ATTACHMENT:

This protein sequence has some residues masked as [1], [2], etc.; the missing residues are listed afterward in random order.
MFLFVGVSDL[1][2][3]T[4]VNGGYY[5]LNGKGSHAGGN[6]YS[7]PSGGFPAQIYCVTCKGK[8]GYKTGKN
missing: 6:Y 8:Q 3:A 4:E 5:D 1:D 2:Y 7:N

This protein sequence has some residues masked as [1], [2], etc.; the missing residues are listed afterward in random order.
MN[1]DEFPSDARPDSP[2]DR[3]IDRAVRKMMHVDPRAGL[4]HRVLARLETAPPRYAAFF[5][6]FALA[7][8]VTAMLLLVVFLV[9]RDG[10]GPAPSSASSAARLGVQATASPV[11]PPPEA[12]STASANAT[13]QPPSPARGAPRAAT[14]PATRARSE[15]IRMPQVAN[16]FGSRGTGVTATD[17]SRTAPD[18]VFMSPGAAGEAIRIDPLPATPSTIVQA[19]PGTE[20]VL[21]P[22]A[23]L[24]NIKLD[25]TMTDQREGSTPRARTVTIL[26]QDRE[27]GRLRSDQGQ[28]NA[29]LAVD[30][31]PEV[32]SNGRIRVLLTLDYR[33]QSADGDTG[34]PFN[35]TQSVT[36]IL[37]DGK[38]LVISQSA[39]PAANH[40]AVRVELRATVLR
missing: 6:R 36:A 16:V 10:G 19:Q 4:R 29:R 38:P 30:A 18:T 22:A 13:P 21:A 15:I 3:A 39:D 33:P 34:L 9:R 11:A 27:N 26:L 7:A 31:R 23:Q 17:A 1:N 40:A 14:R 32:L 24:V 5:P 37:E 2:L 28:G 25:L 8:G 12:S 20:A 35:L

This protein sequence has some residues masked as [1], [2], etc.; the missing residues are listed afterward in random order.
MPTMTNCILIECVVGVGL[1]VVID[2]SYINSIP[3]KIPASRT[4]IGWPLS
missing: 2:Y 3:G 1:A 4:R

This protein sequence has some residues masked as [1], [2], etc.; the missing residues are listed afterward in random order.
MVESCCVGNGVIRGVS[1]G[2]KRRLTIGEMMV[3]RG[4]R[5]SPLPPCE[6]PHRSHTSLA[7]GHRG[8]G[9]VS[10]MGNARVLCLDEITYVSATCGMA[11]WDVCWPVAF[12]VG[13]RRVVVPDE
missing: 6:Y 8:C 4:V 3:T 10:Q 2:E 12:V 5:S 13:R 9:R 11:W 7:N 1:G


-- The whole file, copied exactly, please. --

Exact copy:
This protein sequence has some residues masked as [1], [2], etc.; the missing residues are listed afterward in random order.
MFLFVGVSDL[1][2][3]T[4]VNGGYY[5]LNGKGSHAGGN[6]YS[7]PSGGFPAQIYCVTCKGK[8]GYKTGKN
missing: 6:Y 8:Q 3:A 4:E 5:D 1:D 2:Y 7:N

This protein sequence has some residues masked as [1], [2], etc.; the missing residues are listed afterward in random order.
MN[1]DEFPSDARPDSP[2]DR[3]IDRAVRKMMHVDPRAGL[4]HRVLARLETAPPRYAAFF[5][6]FALA[7][8]VTAMLLLVVFLV[9]RDG[10]GPAPSSASSAARLGVQATASPV[11]PPPEA[12]STASANAT[13]QPPSPARGAPRAAT[14]PATRARSE[15]IRMPQVAN[16]FGSRGTGVTATD[17]SRTAPD[18]VFMSPGAAGEAIRIDPLPATPSTIVQA[19]PGTE[20]VL[21]P[22]A[23]L[24]NIKLD[25]TMTDQREGSTPRARTVTIL[26]QDRE[27]GRLRSDQGQ[28]NA[29]LAVD[30][31]PEV[32]SNGRIRVLLTLDYR[33]QSADGDTG[34]PFN[35]TQSVT[36]IL[37]DGK[38]LVISQSA[39]PAANH[40]AVRVELRATVLR
missing: 6:R 36:A 16:V 10:G 19:Q 4:R 29:R 38:P 30:A 18:T 22:A 13:P 21:A 15:I 3:A 39:D 33:P 34:L 9:R 11:A 27:N 26:L 7:A 31:R 23:Q 17:A 1:N 40:A 14:R 32:L 24:V 5:P 37:E 2:L 28:G 25:L 8:G 12:S 20:A 35:L

This protein sequence has some residues masked as [1], [2], etc.; the missing residues are listed afterward in random order.
MPTMTNCILIECVVGVGL[1]VVID[2]SYINSIP[3]KIPASRT[4]IGWPLS
missing: 2:Y 3:G 1:A 4:R

This protein sequence has some residues masked as [1], [2], etc.; the missing residues are listed afterward in random order.
MVESCCVGNGVIRGVS[1]G[2]KRRLTIGEMMV[3]RG[4]R[5]SPLPPCE[6]PHRSHTSLA[7]GHRG[8]G[9]VS[10]MGNARVLCLDEITYVSATCGMA[11]WDVCWPVAF[12]VG[13]RRVVVPDE
missing: 6:Y 8:C 4:V 3:T 10:Q 2:E 12:V 5:S 13:R 9:R 11:W 7:N 1:G